TOKYO -- Japan will establish three electronic defense units on islands facing the East China Sea by March 2022, bolstering the country's ability to monitor and respond to Chinese military activity in the waters.
From communications and radar systems to infrared-guided missiles, armed forces rely heavily on electromagnetic waves. Japan's electronic defenses are designed to jam those signals by emitting waves of the same frequencies used by their opponents.
Japan has one such unit on the northern island of Hokkaido established against the Soviet Union during the Cold War. The Defense Ministry plans to create seven more, including a roughly 80-member unit in the southern prefecture of Kumamoto to launch by March 2021 and a new unit in Hokkaido.
Five will be in southwestern Japan closer to China, of which three will be divided between Okinawa Island and Amami Oshima.
To jam signals from opponents, Japanese forces first need to find out what frequencies they are using. Japan is concentrating the new electronic capabilities on its southern islands in part to gather information on Beijing's increasing activities in the East China Sea.
Japanese Defense Minister Nobuo Kishi met Thursday with Lt. Gen. Kevin Schneider, commander of the U.S. forces in Japan, to discuss concerns about Chinese actions in the East and South China seas and ways to strengthen the Japan-U.S. alliance.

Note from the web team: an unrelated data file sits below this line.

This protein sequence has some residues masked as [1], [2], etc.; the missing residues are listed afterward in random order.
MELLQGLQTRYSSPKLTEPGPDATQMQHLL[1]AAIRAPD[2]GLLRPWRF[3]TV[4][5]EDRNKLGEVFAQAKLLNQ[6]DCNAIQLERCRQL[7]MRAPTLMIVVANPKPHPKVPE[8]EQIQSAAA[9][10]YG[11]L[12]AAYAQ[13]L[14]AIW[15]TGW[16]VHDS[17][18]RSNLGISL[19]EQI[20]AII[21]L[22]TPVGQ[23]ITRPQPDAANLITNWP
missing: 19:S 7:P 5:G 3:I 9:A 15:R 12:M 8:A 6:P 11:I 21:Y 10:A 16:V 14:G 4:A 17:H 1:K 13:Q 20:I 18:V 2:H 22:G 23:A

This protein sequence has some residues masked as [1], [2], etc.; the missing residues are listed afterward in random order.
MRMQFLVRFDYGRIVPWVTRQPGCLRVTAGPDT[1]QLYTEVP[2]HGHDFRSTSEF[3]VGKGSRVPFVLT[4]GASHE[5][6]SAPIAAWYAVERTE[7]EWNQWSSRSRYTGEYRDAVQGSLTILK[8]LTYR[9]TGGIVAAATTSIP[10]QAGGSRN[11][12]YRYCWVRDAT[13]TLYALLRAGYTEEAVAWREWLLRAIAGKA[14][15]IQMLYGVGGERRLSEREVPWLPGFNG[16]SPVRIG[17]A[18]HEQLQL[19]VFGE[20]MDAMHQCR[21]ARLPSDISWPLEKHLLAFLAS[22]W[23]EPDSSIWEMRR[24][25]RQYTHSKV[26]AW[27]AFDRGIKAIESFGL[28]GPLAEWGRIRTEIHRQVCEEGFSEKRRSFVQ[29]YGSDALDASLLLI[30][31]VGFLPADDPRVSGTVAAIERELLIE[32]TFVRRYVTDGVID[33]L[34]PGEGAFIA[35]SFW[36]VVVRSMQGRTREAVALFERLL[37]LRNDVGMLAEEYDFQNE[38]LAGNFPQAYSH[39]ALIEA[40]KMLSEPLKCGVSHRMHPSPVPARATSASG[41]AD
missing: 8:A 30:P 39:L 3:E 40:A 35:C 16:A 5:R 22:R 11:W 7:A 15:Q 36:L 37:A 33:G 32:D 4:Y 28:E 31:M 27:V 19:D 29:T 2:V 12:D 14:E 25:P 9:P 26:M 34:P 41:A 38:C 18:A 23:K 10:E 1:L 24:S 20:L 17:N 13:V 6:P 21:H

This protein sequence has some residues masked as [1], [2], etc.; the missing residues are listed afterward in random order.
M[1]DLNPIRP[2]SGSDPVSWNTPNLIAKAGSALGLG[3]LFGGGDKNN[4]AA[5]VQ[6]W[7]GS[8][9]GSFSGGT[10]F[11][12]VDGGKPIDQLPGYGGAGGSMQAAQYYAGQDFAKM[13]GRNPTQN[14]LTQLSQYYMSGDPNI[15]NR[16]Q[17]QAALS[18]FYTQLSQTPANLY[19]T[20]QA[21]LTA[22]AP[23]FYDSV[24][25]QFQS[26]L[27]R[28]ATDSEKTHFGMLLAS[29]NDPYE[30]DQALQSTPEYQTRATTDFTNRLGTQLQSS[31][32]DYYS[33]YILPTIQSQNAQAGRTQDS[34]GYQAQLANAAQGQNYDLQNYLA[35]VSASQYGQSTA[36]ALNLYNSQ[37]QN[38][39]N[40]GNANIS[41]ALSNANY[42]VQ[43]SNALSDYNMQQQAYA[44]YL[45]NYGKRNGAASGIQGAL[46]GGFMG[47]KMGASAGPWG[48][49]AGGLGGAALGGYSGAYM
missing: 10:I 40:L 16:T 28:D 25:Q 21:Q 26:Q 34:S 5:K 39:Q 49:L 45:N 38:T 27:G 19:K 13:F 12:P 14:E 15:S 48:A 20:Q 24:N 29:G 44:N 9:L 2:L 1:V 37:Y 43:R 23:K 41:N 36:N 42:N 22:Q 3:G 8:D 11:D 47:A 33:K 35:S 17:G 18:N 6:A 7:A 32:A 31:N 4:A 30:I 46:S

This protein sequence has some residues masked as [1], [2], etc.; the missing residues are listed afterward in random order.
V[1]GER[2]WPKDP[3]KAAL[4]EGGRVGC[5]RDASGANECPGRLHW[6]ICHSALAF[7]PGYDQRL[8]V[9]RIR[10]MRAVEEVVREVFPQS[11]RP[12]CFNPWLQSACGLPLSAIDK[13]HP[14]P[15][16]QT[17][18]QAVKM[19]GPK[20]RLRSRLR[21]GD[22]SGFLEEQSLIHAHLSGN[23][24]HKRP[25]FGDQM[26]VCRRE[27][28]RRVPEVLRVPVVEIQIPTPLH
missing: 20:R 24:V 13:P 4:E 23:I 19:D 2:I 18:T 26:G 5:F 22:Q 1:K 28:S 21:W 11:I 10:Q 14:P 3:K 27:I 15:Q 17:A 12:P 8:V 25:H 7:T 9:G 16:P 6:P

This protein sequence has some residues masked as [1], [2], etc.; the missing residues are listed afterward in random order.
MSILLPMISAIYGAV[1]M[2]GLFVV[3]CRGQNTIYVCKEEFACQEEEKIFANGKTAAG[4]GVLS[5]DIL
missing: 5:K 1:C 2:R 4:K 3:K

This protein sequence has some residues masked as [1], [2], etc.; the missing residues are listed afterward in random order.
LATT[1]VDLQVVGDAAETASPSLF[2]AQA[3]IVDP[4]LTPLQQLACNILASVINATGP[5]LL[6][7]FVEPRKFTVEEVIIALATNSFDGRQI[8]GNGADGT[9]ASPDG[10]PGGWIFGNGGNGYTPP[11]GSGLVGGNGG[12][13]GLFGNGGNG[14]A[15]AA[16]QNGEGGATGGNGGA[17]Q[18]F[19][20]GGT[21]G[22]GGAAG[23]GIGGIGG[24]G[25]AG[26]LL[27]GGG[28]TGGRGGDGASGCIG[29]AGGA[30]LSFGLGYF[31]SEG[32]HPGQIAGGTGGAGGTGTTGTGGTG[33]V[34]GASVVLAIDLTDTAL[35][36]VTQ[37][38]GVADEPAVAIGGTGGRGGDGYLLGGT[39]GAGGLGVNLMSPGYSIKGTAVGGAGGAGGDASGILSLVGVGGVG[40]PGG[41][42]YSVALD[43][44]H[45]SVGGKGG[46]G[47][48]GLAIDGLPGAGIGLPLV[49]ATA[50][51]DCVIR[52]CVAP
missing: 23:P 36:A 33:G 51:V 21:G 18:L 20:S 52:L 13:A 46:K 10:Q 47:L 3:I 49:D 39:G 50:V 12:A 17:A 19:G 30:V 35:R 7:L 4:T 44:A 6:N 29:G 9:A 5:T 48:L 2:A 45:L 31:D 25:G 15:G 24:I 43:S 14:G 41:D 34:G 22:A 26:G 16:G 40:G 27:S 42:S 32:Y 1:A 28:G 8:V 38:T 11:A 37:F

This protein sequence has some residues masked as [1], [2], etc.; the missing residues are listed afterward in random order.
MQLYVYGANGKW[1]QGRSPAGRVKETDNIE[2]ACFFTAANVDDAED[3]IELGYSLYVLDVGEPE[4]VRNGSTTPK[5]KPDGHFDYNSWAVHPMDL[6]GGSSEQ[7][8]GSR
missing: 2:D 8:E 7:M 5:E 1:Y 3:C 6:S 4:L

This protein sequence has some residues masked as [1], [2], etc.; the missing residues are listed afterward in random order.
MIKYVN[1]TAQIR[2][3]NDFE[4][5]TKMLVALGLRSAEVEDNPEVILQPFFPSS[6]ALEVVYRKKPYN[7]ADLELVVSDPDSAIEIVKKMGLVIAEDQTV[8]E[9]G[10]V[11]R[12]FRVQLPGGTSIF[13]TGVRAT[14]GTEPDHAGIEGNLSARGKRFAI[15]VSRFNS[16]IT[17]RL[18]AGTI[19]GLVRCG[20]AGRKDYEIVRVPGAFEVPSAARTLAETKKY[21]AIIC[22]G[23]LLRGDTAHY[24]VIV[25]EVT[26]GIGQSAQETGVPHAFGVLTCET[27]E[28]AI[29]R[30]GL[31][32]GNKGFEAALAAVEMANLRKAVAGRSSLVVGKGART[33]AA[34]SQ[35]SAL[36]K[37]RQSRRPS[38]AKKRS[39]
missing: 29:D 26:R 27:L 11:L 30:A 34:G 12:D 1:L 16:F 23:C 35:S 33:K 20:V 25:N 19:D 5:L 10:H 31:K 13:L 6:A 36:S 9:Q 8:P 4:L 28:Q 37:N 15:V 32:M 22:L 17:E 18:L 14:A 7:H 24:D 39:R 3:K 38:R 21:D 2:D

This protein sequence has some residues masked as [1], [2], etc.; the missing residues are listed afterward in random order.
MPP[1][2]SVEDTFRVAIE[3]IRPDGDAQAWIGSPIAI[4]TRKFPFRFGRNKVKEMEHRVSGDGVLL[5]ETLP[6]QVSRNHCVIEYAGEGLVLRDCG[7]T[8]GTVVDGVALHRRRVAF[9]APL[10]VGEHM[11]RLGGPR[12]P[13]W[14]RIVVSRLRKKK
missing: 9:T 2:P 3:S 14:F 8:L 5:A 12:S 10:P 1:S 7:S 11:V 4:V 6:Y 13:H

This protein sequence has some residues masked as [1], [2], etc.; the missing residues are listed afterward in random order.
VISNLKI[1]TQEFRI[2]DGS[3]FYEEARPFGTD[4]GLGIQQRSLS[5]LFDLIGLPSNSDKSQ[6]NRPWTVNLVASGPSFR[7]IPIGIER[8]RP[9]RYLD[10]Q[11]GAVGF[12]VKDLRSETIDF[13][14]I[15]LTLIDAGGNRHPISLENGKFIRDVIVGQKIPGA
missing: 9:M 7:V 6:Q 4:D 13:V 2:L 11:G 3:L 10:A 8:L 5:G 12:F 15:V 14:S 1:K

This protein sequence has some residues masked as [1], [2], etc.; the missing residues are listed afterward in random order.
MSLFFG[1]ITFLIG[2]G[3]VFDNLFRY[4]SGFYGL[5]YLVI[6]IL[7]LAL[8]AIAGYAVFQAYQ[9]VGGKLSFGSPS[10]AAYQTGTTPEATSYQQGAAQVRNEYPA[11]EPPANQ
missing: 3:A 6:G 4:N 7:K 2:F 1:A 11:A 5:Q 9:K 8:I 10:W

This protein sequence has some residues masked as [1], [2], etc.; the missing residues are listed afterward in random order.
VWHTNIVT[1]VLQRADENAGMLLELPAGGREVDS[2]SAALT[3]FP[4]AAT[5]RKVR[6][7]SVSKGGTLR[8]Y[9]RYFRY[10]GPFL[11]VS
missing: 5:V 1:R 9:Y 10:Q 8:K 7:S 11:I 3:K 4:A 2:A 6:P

Kishi also visited the Ground Self-Defense Force's Camp Asaka, which is slated to become Japan's command center for electronic defense.
"We will be able to gain an edge against our opponents in combat by neutralizing their electromagnetic waves," Kishi told reporters afterward.
Japan also plans joint exercises by its ground and air defense forces. The Air Self-Defense Force on Oct. 1 deployed the RC-2 electronic intelligence aircraft, which will collect data on Chinese and Russian planes around Japanese airspace to support the GSDF's electronic activities.
Electromagnetic waves used to occupy a limited role in defense, like radio waves for communication and radar systems. But modern armed forces use a wider range of frequencies, including infrared to guide missiles and visible light waves for satellites, adding to the complexities of electronic warfare.
The Defense Ministry has requested 8.8 billion yen ($83 million) to spend on its electronic combat system under the fiscal 2021 budget, as well as 2.1 billion yen for equipment that tracks and manages data on signals used by allies and others.
Japan also debuts a space forces group in fiscal 2021, which will take control of a space defense unit launched in May. Space-related personnel will expand to 70 from the current 20.
Cybersecurity is another focus. The ground, air and maritime forces will launch a joint cyber unit in fiscal 2021 to command networking and other cyber operations. Cyber-related personnel will increase by 140 to a total of 540.